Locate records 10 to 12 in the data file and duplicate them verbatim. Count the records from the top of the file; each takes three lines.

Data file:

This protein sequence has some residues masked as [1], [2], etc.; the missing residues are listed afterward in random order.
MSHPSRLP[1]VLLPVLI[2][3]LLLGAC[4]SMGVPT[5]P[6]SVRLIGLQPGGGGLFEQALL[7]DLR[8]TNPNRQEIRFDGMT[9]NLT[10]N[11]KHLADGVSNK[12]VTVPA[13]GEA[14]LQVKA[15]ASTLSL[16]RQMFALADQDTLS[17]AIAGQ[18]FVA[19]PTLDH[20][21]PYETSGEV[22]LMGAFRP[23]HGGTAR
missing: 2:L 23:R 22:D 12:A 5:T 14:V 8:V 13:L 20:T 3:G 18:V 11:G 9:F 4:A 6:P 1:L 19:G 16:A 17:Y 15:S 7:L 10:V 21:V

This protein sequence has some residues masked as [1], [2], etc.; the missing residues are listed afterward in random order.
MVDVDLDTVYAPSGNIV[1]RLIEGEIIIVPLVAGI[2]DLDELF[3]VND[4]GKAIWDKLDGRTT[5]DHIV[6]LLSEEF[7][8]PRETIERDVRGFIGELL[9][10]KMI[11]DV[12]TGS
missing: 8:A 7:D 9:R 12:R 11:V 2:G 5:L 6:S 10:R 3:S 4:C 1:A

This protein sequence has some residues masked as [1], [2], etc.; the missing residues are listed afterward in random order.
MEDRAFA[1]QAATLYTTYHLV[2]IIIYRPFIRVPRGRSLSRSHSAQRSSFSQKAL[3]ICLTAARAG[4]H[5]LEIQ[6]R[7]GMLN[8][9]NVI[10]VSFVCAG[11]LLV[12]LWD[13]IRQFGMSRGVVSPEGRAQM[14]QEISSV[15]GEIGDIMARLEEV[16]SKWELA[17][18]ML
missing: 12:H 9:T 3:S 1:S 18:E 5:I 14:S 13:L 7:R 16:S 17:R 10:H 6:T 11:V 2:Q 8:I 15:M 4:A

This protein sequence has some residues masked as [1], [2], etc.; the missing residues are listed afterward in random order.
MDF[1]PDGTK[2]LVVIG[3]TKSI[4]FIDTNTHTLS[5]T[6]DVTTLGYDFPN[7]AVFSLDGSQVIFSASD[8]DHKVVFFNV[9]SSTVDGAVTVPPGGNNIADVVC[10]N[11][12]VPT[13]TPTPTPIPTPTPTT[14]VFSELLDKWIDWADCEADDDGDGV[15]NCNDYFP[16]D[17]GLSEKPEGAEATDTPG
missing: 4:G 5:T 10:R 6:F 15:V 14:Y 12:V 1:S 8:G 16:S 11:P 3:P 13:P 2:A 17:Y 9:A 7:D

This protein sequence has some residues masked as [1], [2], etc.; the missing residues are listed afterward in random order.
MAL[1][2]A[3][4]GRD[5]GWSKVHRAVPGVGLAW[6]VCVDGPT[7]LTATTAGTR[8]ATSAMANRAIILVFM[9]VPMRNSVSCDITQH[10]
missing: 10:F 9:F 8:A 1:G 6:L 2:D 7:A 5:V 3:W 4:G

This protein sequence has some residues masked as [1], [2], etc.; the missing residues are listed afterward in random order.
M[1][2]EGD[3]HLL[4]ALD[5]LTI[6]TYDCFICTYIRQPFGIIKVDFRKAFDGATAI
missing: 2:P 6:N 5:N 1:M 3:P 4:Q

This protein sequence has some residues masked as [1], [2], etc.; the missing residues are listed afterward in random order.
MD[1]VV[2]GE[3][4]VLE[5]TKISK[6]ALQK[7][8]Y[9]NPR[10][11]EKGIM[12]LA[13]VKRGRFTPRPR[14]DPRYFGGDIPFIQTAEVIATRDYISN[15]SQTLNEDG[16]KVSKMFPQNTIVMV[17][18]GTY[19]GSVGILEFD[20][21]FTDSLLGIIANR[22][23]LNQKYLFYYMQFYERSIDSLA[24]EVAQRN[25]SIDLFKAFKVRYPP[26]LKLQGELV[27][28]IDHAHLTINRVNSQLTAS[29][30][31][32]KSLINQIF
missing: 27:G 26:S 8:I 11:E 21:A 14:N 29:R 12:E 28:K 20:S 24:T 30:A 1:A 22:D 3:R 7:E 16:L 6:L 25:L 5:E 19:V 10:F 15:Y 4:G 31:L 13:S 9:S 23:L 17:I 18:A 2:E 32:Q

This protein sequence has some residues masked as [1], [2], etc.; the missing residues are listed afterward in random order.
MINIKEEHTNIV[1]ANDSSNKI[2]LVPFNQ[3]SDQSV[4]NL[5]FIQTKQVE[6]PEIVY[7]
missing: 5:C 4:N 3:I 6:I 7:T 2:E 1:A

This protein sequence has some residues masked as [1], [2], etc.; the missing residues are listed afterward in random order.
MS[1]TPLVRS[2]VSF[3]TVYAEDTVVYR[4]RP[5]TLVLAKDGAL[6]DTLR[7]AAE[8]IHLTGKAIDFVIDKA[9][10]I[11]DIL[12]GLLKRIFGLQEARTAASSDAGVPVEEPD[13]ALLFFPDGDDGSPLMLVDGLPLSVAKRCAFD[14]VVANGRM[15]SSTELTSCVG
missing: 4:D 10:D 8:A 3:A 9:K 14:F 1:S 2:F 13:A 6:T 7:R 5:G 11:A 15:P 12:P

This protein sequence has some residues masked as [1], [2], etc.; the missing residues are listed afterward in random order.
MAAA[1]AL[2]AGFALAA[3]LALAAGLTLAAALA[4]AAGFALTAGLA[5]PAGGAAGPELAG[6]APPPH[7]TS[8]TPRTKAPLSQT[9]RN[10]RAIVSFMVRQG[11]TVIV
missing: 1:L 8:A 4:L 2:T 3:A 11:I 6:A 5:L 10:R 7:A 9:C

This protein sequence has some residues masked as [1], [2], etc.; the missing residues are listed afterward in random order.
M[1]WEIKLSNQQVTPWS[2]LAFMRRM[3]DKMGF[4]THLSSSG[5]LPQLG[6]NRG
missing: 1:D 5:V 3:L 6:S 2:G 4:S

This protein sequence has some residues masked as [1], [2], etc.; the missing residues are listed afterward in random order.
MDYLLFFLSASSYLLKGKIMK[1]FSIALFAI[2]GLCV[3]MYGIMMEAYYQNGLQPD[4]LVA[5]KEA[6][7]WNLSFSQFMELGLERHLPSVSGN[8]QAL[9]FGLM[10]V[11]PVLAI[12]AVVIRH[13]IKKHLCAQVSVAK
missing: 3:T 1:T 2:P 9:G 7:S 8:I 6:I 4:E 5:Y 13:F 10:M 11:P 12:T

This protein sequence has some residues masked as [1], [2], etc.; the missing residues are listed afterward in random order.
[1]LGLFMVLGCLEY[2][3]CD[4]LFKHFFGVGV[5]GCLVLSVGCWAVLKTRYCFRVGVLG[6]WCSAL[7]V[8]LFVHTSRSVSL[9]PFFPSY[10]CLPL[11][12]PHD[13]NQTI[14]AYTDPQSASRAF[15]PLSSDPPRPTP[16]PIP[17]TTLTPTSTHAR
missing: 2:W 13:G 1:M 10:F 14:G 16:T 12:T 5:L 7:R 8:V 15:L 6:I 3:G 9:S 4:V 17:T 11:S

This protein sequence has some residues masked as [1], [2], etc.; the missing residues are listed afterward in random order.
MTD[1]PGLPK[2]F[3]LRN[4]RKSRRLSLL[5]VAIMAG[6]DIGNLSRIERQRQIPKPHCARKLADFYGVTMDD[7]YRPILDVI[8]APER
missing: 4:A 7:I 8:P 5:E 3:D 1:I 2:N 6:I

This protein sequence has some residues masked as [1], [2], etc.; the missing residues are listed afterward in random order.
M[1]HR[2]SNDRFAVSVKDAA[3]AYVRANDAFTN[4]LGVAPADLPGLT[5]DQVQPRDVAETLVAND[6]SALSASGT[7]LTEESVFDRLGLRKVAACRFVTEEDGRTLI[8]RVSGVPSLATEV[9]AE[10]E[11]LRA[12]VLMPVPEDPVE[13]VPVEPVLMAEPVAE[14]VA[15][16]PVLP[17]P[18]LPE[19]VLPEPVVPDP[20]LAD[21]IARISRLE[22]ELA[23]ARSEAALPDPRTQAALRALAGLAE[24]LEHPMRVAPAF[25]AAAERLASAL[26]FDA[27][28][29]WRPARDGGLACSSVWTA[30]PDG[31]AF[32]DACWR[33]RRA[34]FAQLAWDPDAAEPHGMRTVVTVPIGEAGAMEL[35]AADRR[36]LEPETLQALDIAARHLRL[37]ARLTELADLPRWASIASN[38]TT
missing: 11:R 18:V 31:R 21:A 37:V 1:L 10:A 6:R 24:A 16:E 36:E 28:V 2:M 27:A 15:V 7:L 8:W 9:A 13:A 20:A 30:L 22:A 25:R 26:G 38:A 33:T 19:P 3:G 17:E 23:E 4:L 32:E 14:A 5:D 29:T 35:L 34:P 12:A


This protein sequence has some residues masked as [1], [2], etc.; the missing residues are listed afterward in random order.
MAAA[1]AL[2]AGFALAA[3]LALAAGLTLAAALA[4]AAGFALTAGLA[5]PAGGAAGPELAG[6]APPPH[7]TS[8]TPRTKAPLSQT[9]RN[10]RAIVSFMVRQG[11]TVIV
missing: 1:L 8:A 4:L 2:T 3:A 11:I 6:A 5:L 10:R 7:A 9:C

This protein sequence has some residues masked as [1], [2], etc.; the missing residues are listed afterward in random order.
M[1]WEIKLSNQQVTPWS[2]LAFMRRM[3]DKMGF[4]THLSSSG[5]LPQLG[6]NRG
missing: 1:D 5:V 3:L 6:S 2:G 4:S

This protein sequence has some residues masked as [1], [2], etc.; the missing residues are listed afterward in random order.
MDYLLFFLSASSYLLKGKIMK[1]FSIALFAI[2]GLCV[3]MYGIMMEAYYQNGLQPD[4]LVA[5]KEA[6][7]WNLSFSQFMELGLERHLPSVSGN[8]QAL[9]FGLM[10]V[11]PVLAI[12]AVVIRH[13]IKKHLCAQVSVAK
missing: 3:T 1:T 2:P 9:G 7:S 8:I 6:I 4:E 5:Y 13:F 10:M 11:P 12:T